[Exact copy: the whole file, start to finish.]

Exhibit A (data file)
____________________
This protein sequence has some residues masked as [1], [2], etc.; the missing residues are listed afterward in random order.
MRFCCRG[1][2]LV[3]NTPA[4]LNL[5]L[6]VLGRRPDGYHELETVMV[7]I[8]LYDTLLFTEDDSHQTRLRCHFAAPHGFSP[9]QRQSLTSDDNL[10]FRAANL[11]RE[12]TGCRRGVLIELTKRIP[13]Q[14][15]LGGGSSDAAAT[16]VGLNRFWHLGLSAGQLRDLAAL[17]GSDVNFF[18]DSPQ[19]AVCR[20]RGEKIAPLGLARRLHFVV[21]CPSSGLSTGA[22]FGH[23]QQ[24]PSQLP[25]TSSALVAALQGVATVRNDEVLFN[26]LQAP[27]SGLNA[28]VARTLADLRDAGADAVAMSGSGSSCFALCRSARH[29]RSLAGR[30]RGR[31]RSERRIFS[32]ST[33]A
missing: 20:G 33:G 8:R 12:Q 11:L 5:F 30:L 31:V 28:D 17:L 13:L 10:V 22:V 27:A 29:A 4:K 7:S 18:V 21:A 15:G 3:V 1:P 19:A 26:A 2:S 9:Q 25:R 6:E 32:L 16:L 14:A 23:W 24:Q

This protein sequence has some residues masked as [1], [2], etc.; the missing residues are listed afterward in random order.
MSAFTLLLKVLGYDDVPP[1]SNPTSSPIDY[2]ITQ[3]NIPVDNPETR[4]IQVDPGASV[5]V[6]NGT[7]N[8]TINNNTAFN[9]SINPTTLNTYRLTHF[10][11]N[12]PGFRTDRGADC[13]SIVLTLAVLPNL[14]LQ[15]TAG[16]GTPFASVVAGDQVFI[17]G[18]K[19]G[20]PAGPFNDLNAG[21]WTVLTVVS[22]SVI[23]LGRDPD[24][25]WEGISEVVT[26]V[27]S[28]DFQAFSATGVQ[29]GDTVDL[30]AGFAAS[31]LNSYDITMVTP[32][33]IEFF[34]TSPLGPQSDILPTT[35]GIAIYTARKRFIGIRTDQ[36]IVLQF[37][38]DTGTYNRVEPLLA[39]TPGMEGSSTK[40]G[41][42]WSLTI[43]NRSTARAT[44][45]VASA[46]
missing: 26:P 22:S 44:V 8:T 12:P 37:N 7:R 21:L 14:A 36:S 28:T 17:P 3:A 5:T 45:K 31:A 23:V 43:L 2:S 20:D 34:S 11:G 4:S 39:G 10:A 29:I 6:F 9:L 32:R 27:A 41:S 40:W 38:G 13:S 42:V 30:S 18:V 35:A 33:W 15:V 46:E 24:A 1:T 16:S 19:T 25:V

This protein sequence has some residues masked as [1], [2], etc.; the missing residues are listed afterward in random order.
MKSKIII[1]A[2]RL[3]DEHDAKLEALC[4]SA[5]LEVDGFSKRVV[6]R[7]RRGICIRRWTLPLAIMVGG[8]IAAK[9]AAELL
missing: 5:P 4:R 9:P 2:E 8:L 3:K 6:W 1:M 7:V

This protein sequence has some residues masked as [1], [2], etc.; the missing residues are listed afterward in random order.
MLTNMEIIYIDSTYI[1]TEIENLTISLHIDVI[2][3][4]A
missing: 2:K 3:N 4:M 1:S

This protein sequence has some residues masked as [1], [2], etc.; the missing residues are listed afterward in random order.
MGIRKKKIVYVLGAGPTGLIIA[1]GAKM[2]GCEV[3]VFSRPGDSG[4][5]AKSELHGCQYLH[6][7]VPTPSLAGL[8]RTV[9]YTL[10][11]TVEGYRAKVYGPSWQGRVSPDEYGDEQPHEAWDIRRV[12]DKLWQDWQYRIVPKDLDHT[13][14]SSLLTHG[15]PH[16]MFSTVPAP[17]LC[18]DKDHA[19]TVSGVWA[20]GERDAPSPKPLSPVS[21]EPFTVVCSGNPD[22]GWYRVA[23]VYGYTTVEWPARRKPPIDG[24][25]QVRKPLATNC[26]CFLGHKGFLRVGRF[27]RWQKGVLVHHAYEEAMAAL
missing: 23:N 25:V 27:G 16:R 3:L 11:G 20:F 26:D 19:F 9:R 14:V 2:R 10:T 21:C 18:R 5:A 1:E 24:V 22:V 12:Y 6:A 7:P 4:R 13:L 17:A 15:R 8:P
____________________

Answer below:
This protein sequence has some residues masked as [1], [2], etc.; the missing residues are listed afterward in random order.
MRFCCRG[1][2]LV[3]NTPA[4]LNL[5]L[6]VLGRRPDGYHELETVMV[7]I[8]LYDTLLFTEDDSHQTRLRCHFAAPHGFSP[9]QRQSLTSDDNL[10]FRAANL[11]RE[12]TGCRRGVLIELTKRIP[13]Q[14][15]LGGGSSDAAAT[16]VGLNRFWHLGLSAGQLRDLAAL[17]GSDVNFF[18]DSPQ[19]AVCR[20]RGEKIAPLGLARRLHFVV[21]CPSSGLSTGA[22]FGH[23]QQ[24]PSQLP[25]TSSALVAALQGVATVRNDEVLFN[26]LQAP[27]SGLNA[28]VARTLADLRDAGADAVAMSGSGSSCFALCRSARH[29]RSLAGR[30]RGR[31]RSERRIFS[32]ST[33]A
missing: 20:G 33:G 8:R 12:Q 11:L 5:F 30:L 31:V 28:D 17:L 13:L 10:V 22:V 27:A 29:A 4:K 7:S 18:V 21:A 15:G 3:V 1:P 19:A 26:A 2:S 9:Q 25:R 6:E 32:L 16:L 14:A 23:W 24:Q

This protein sequence has some residues masked as [1], [2], etc.; the missing residues are listed afterward in random order.
MSAFTLLLKVLGYDDVPP[1]SNPTSSPIDY[2]ITQ[3]NIPVDNPETR[4]IQVDPGASV[5]V[6]NGT[7]N[8]TINNNTAFN[9]SINPTTLNTYRLTHF[10][11]N[12]PGFRTDRGADC[13]SIVLTLAVLPNL[14]LQ[15]TAG[16]GTPFASVVAGDQVFI[17]G[18]K[19]G[20]PAGPFNDLNAG[21]WTVLTVVS[22]SVI[23]LGRDPD[24][25]WEGISEVVT[26]V[27]S[28]DFQAFSATGVQ[29]GDTVDL[30]AGFAAS[31]LNSYDITMVTP[32][33]IEFF[34]TSPLGPQSDILPTT[35]GIAIYTARKRFIGIRTDQ[36]IVLQF[37][38]DTGTYNRVEPLLA[39]TPGMEGSSTK[40]G[41][42]WSLTI[43]NRSTARAT[44][45]VASA[46]
missing: 26:P 22:S 44:V 8:T 12:P 37:N 7:R 21:L 14:A 36:S 28:T 17:P 3:A 5:T 45:K 31:A 23:V 43:L 2:S 20:D 34:S 11:G 4:S 39:G 10:A 29:I 6:F 9:L 32:R 27:A 41:S 40:W 38:G 13:S 42:V 30:S 18:V 35:A 33:W 15:V 46:E 24:A 1:T 16:S 19:T 25:V

This protein sequence has some residues masked as [1], [2], etc.; the missing residues are listed afterward in random order.
MKSKIII[1]A[2]RL[3]DEHDAKLEALC[4]SA[5]LEVDGFSKRVV[6]R[7]RRGICIRRWTLPLAIMVGG[8]IAAK[9]AAELL
missing: 5:P 4:R 9:P 2:E 8:L 3:K 6:W 1:M 7:V

This protein sequence has some residues masked as [1], [2], etc.; the missing residues are listed afterward in random order.
MLTNMEIIYIDSTYI[1]TEIENLTISLHIDVI[2][3][4]A
missing: 2:K 3:N 4:M 1:S

This protein sequence has some residues masked as [1], [2], etc.; the missing residues are listed afterward in random order.
MGIRKKKIVYVLGAGPTGLIIA[1]GAKM[2]GCEV[3]VFSRPGDSG[4][5]AKSELHGCQYLH[6][7]VPTPSLAGL[8]RTV[9]YTL[10][11]TVEGYRAKVYGPSWQGRVSPDEYGDEQPHEAWDIRRV[12]DKLWQDWQYRIVPKDLDHT[13][14]SSLLTHG[15]PH[16]MFSTVPAP[17]LC[18]DKDHA[19]TVSGVWA[20]GERDAPSPKPLSPVS[21]EPFTVVCSGNPD[22]GWYRVA[23]VYGYTTVEWPARRKPPIDG[24][25]QVRKPLATNC[26]CFLGHKGFLRVGRF[27]RWQKGVLVHHAYEEAMAAL
missing: 23:N 25:V 27:G 16:R 3:L 11:G 20:F 26:D 19:F 9:R 14:V 2:R 10:T 21:C 18:R 5:A 1:E 24:V 22:V 12:Y 6:A 7:P 4:R 13:L 17:A 15:R 8:P